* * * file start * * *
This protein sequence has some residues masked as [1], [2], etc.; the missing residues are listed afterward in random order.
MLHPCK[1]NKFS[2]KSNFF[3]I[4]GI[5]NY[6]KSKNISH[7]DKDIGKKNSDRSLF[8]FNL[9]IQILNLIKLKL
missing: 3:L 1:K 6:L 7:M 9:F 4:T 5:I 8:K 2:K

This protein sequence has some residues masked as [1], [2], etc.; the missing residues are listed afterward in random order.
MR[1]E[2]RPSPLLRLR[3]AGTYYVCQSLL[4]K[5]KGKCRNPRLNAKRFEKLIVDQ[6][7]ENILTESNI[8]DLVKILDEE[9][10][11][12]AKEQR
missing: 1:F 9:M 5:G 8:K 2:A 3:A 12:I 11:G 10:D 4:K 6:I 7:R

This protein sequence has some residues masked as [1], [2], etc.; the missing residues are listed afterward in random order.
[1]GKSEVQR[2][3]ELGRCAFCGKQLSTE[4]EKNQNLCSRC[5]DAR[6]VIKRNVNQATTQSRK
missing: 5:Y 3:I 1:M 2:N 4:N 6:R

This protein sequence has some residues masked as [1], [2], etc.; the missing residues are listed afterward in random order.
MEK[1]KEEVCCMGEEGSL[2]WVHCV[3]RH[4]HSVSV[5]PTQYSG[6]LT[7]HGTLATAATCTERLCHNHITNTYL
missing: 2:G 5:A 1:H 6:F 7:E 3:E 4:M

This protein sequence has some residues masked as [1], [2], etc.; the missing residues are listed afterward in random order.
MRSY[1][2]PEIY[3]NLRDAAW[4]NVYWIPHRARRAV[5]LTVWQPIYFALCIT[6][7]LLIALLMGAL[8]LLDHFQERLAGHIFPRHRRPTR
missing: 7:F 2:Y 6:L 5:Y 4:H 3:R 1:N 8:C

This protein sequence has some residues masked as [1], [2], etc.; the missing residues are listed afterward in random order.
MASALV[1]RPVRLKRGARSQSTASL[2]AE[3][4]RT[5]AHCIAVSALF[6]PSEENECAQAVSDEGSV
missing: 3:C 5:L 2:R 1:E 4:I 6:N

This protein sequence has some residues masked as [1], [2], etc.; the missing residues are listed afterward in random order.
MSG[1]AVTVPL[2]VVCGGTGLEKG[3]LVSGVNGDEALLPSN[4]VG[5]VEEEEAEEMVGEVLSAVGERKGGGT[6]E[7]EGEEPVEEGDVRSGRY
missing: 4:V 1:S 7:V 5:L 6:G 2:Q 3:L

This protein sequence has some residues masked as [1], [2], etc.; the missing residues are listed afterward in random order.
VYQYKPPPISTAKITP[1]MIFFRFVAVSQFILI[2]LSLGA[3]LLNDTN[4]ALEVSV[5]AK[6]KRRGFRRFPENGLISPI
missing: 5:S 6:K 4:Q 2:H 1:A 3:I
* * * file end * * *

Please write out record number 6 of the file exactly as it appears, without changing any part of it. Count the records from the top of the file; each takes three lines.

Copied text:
This protein sequence has some residues masked as [1], [2], etc.; the missing residues are listed afterward in random order.
MASALV[1]RPVRLKRGARSQSTASL[2]AE[3][4]RT[5]AHCIAVSALF[6]PSEENECAQAVSDEGSV
missing: 3:C 5:L 2:R 1:E 4:I 6:N